Im­me­di­ately af­ter the earth­quake in Nepal, a NASA-led in­ter­a­gency team of in­ter­na­tional ex­perts, of which Ici­mod was a core mem­ber, col­lab­o­rated to map land­slides in the earth­quake-af­fected area. The team has iden­ti­fied more than 3,000 land­slides — a ma­jor­ity of which are con­cen­trated along river val­leys.

Weak Mon­soon, No Com­fort

The earth­quake and re­peated af­ter­shocks have not only trig­gered thou­sands of land­slides, they have also weak­ened the soil and desta­bi­lized slopes in Nepal’s steep moun­tain val­leys. It is an­tic­i­pated that mon­soon rain­fall could fur­ther weaken the slopes, which could re­sult in more land­slides. The in­ten­sity and amount of mon­soon rain­fall are cru­cial fac­tors that could in­flu­ence the oc­cur­rence of th­ese land­slides.

Ex­perts have pre­dicted be­low nor­mal rain­fall dur­ing the 2015 mon­soon. Con­sen­sus on this was de­vel­oped at the sixth South Asia Cli­mate Out­look Fo­rum, based on an ex­pert as­sess­ment of pre­vail­ing global cli­mate con­di­tions and fore­casts from dif­fer­ent cli­mate mod­els from around the world. Cur­rently weak El Nino/South­ern Os­cil­la­tion (ENSO) con­di­tions are pre­vail­ing over the Pa­cific Ocean. The ENSO is a global cli­mate phe­nom­e­non that has a sig­nif­i­cant in­flu­ence on the year-to-year vari­abil­ity of the mon­soon over South Asia. Ac­cord­ing to the In­dian Me­te­o­ro­log­i­cal Depart­ment, the rain­fall this mon­soon over the whole of In­dia is ex­pected to be about 12 per­cent less than the long pe­riod av­er­age from June through Septem­ber. Ex­perts have also in­di­cated that across Nepal the prob­a­bil­ity of be­low nor­mal rain­fall this mon­soon is around 45 per­cent, with the like­li­hood of above nor­mal rain­fall around just 20 per­cent.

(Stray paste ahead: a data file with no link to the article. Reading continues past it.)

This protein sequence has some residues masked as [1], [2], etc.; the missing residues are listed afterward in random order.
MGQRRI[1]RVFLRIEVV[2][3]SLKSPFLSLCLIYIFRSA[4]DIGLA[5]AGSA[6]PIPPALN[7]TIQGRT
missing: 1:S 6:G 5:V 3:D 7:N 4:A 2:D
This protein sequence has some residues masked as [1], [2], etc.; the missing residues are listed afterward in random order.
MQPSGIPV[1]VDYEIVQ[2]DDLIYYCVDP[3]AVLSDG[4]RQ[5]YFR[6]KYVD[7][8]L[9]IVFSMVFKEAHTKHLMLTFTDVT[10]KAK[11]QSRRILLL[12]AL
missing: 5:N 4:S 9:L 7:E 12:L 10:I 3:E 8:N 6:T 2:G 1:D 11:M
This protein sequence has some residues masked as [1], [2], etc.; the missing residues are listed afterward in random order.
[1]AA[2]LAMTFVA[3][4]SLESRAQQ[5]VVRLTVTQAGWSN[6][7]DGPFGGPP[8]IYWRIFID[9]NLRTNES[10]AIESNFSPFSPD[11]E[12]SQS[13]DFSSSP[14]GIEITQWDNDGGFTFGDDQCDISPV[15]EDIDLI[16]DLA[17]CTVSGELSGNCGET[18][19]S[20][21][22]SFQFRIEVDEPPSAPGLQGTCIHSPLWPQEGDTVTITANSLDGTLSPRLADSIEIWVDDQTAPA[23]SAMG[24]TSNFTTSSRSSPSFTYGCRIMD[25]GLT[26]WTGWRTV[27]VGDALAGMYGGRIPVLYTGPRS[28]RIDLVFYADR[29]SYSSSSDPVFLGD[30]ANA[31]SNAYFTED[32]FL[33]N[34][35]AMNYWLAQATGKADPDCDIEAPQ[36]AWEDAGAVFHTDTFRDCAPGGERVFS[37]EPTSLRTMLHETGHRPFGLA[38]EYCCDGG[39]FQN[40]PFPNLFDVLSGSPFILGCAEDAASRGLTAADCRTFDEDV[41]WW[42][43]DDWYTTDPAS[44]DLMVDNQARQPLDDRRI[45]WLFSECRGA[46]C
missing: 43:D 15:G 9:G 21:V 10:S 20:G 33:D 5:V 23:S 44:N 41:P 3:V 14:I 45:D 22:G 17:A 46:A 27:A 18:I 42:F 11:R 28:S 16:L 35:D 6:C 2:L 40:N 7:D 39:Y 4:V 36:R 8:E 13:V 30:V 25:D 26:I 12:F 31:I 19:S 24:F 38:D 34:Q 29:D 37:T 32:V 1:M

So how could a weak mon­soon af­fect the po­ten­tial for land­slides in Nepal in the af­ter­math of the earth­quake? Let’s look back at the Wenchuan earth­quake for more in­for­ma­tion. Be­fore the Wenchuan earth­quake, the av­er­age in­ten­sity of rain­fall needed to trig­ger de­bris flows was around 80 mil­lime­ters in 24 hours.

Re­searchers have found that af­ter the earth­quake, as lit­tle as 30 mil­lime­ters of rain­fall in a 24-hour pe­riod re­sulted in de­bris flows, with the mag­ni­tude of de­bris flows much larger than those be­fore the earth­quake. In Nepal, this could in­di­cate that even if the amount of rain­fall this mon­soon is less than nor­mal, as has been pre­dicted, there still re­mains a high risk of slope fail­ure and land­slides be­cause of the ef­fect the earth­quake has had on the coun­try’s steep moun­tain­ous ter­rain.